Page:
From John J. Murray, 22 June 1803
American Consulate City of Glasgow 22 June 1803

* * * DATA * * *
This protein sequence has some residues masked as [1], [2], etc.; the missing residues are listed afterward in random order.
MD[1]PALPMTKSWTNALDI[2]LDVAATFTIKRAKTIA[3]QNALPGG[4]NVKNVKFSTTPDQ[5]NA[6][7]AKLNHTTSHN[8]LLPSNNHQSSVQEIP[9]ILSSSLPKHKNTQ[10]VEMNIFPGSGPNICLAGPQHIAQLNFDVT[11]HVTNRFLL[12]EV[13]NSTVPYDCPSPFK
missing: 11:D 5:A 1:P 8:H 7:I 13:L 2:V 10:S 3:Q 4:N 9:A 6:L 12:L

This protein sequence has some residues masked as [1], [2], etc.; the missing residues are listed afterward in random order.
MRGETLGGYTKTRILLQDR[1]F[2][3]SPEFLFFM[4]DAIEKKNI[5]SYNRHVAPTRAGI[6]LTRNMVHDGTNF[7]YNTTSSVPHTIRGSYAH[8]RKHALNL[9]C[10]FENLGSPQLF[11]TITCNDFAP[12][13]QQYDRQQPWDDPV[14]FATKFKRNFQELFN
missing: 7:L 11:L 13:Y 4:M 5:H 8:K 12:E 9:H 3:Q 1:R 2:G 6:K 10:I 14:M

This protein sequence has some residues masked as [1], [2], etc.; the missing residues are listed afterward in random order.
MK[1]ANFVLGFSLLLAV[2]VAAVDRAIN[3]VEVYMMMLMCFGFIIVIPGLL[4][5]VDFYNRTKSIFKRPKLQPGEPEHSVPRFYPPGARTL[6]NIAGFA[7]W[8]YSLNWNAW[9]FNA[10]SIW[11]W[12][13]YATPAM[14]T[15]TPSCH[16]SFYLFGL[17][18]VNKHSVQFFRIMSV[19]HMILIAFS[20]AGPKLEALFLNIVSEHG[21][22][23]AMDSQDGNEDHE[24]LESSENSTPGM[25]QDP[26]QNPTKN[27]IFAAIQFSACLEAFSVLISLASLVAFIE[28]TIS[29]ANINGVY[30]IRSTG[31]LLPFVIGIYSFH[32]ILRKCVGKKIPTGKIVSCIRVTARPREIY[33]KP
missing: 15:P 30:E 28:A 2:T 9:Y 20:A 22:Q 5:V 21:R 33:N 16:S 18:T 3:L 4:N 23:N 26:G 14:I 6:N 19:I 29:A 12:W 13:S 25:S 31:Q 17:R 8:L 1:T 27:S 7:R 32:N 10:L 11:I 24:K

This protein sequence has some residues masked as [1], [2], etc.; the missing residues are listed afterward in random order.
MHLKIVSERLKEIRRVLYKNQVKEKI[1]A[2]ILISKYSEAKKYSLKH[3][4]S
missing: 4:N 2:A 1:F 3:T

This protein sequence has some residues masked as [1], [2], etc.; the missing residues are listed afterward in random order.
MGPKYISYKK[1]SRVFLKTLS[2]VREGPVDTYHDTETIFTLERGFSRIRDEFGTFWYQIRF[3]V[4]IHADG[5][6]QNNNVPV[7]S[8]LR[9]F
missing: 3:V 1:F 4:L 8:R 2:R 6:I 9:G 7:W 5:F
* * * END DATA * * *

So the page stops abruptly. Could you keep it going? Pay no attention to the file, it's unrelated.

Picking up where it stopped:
Having received some weeks ago a copy ⟨of⟩ an Act passed by Congress on the 28 feby. last entitled “an Act ⟨s⟩upplementary to the Act concerning Consuls & Vice Consuls ⟨and⟩ for the further protection of American Seamen,” I thought it my duty to Act ⟨up⟩on it immediately altho’ it did not come to me through an Official channel. A little before the period alluded to I had received an Extract ⟨of⟩ the same Law from the Secretary of the Treasury with directions ⟨to⟩ have it published in the news Papers in my District for the ⟨in⟩formation of persons concerned in the stocks of the United States ⟨w⟩hich I accordingly had done and also gave notice to Masters ⟨&⟩ Commanders of American Vessels, arriving at the Ports of the Clyde, to deposit their Ships Papers at this office. So⟨me li⟩ttle opposition to this measure was at first Manifested but ⟨ha⟩ving declared that I would proceed against every defaul⟨ter⟩ according to Law, general obedience to the act appears now to be acquiesced in. Several Registers & other Papers ⟨h⟩ave consequently been deposited with me and I am sorry ⟨to⟩ say that my former suspicions of the Illegality of ⟨claimed⟩ American Vessels, of which I gave you a hint in my letter ⟨of⟩ the 10 January last, are now perfectly confirmed, and I ⟨would ve⟩nture to declare to you even at the hazard of loosing the confidence of my Government, which I esteem inestimable, ⟨sh⟩ould my declaration be untrue, that there is hardly a Vessel known here as a Regular Trader between the United States & the Clyde but has British owners. However reluctant to me to make this communication as it will involve many Persons in Guilt & subject much property to confiscation, yet the true Interests of my Country impose it upon me as a duty from which I cannot Shrink but with dishonour to myself.